to aid with Solus packaging, and my motivation to maintain Budgie's AUR packages. Arch doesn't have
a dedicated maintainer for Budgie's community packages, and I believe I would be an ideal candidate
to fill that role. Though I haven't been on Arch for long, I have been maintaining packages for
years, and I'm more than willing to learn and abide by the standards that Arch has set for its
community and repositories.
To address the minimum requirements:
- I'm well acquainted with bash, sh, and csh (the latter not by choice...)
- I maintain a few packages in the AUR with what I believe to be clean and quality PKGBUILDs
- I've recently joined the Arch Matrix channel and plan to stay
- I like to think my Google-Fu is well-trained! It had to be after the years I've spent being the
dedicated technical support person for my family and friends...
- I know exactly what packages I want to maintain as a start - the Budgie stack!
As for the extra requirements:
- I've reported some issues with Budgie packages on the bug tracker, so a little bit of involvement
- I have not submitted patches for Arch projects
- I've been contributing to and maintaining open-source projects for years
My first order of business after becoming a Trusted User would be to clean up the PKGBUILDs for the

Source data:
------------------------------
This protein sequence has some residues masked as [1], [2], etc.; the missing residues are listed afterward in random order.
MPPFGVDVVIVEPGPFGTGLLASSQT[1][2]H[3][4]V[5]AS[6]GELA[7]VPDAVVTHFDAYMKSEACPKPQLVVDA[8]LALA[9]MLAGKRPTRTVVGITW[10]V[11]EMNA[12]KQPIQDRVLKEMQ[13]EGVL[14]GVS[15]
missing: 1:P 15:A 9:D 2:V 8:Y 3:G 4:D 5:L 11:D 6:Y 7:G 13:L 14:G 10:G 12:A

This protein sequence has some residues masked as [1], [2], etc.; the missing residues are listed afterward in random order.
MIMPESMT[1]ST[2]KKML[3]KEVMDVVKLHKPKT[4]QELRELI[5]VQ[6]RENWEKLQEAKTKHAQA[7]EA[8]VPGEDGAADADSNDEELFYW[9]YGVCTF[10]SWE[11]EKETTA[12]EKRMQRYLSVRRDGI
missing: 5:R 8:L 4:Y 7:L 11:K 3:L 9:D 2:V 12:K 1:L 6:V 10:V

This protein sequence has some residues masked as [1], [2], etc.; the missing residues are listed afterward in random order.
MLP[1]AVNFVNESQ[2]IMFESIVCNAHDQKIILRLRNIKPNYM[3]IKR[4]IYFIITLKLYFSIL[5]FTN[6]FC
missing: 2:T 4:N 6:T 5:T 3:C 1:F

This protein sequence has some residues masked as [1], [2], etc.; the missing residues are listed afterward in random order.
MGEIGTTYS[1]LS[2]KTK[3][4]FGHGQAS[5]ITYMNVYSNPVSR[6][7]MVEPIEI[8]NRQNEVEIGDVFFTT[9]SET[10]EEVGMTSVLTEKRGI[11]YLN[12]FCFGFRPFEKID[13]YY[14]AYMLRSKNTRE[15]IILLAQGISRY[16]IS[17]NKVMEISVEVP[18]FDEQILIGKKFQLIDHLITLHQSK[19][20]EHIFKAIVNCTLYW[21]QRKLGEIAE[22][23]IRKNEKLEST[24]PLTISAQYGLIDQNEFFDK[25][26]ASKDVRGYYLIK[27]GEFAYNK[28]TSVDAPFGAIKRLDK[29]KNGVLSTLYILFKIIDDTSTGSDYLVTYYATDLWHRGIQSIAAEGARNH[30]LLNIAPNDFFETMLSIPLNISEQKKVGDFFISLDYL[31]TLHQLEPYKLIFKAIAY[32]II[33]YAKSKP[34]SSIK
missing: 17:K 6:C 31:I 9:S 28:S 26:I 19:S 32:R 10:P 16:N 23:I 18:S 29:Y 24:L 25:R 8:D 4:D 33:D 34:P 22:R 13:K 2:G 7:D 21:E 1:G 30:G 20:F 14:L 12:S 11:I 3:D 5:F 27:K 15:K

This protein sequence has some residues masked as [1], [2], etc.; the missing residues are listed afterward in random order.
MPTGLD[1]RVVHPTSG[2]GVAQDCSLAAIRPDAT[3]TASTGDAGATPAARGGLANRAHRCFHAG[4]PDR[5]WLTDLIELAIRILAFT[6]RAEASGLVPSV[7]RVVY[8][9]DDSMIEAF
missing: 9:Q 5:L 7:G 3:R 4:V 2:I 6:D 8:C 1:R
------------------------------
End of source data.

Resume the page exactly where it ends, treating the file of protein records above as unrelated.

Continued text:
following Budgie packages:
Second order of business would be to move the AUR package "budgie-control-center" into the community
repository, as it is a necessary component of the Budgie stack and has additionally reached the
minimum requirements for inclusion. Finally, I would begin discussions of how the "budgie-extras"
package could be modified or split, with cooperation from upstream if necessary. I'd also like to
push for SPDX license ID support in the PKGBUILD format after having discussed it with Jonas.
Thank you for reading this massive email, and I look forward to receiving your feedback!
=============== LINKS ===============
I'm currently trying to adapt my AUR packages to the new PEP 517 based
build workflow . Some users of the telegram-tg  package reported
after I changed it to PEP 517, that they are missing the actual python
files in the final package. I investigated a bit further and found out
if I build with makechrootpkg (like I usually do) the files are inside
the package (that's why I didn't notice), but if I use yay for example
(which uses makepkg without a clean chroot), the package does not
contain the files. Now I'm a bit confused and don't know how to debug
this further, could somebody please help me or at least give me a hint?
Thanks in advance